German tariff of 1902

The German tariff of 1902 was a protectionist law passed by the Reichstag (under the guidance of Chancellor Bernhard von Bülow) that raised tariffs on agricultural imports into Imperial Germany. It became law on 25 December 1902.[1][2]

Bernhard von Bülow


One of Bülow's predecessors, Leo von Caprivi, had negotiated commercial treaties with Austria-Hungary and Italy that had led to increased imports of foreign grain.[3] Along with good harvests this caused a decline in the prices of wheat and rye until 1894, when they increased until 1898.[4] In 1898 the price of wheat in Prussia was 39s.10d. per imperial quarter. This declined to 32s.1d. in 1900 but rose again to 35s.2s. in 1902.[5] The price of rye in Prussia remained steady: it was 7s.3d. per cwt. in 1898 and 7s.2d. in 1902.[6]

The agrarian interest (represented by the Junker-dominated German Agrarian League) complained of urbanisation caused by industrialisation; this was robbing the land of agricultural workers.[7] They denounced the policy of the trade treaties that had facilitated the increase in industrial exports but which had also increased agricultural imports. Instead, they lobbied for increased duties for all branches of agriculture.[8] Their pressure was the decisive factor in bringing about higher rates of agricultural protection.[9]

Bülow's policy was to increase tariffs in the hope that these would give greater leverage to the government in the negotiations due when the treaties expired in 1906.[10][11] He also wished for greater specialisation in the tariff schedules to enable specific duties to be lowered without having to reduce those on others.[12] The tariff bill was introduced in the Reichstag in 1901 but due to the intense debate over it, the bill was not passed until December 1902.[13][14]


The tariff schedule introduced maximum and minimum duties on wheat, rye, oats and malting barley. These minimum rates were the lowest that could be levied in any future commercial treaty.[15][16][17] The maximum duty on wheat was 7.50 marks per 100kg, the minimum duty was 5.50 marks. The maximum duty on rye and oats was 7 marks, the minimum was 5 marks. The maximum duty on malting barley was 7 marks, the minimum 4 marks.[18] In the treaties negotiated afterwards, the minimum rates on grain (which came into force in March 1906) were generally used.[19]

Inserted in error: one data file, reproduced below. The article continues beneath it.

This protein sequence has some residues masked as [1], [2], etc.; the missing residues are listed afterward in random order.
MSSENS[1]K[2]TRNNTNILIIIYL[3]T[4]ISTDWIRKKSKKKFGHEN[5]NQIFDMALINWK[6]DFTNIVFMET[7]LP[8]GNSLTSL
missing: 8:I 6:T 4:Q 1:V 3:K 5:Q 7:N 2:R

The duty on maize was raised to 5 marks; on flour to 18.75 marks; on butter and cheese 30 marks; on eggs 6 marks; on meat 45 marks; on bullocks, cows and pigs 18 marks and on wine 24 marks.[20]


  1. ^ Tracy, p. 88.
  2. ^ Gerschenkron, p. 62 claims it was passed by the Reichstag on 14 December.
  3. ^ Ashley, p. 84.
  4. ^ Ashley, pp. 84-85.
  5. ^ Ashley, p. 85.
  6. ^ Ashley, p. 85.
  7. ^ Ashley, pp. 84-86.
  8. ^ Ashley, p. 85.
  9. ^ Tracy, p. 94.
  10. ^ Ashley, p. 85.
  11. ^ Gerschenkron, p. 62.
  12. ^ Ashley, p. 85.
  13. ^ Ashley, p. 86.
  14. ^ Tracy, p. 91.
  15. ^ Ashley, pp. 86-87.
  16. ^ Gerschenkron, p. 62.
  17. ^ Tracy, p. 91.
  18. ^ Tracy, p. 88.
  19. ^ Tracy, p. 91.
  20. ^ Tracy, p. 88.


  • Percy Ashley, Modern Tariff History: Germany–United States–France (New York: Howard Fertig, 1970).
  • Alexander Gerschenkron, Bread and Democracy in Germany (New York: Howard Fertig, 1966).
  • Michael Tracy, Government and Agriculture in Western Europe, 1880–1988 (London: Harvester Wheatsheaf, 1989).

Further readingEdit

  • K. D. Barkin, The Controversy Over German Industrialization, 1890-1902 (Chicago: The University of Chicago Press, 1970).
  • H. Dietzel, 'The German Tariff Controversy', The Quarterly Journal of Economics, Vol. 17, No. 3 (May, 1903), pp. 365-416.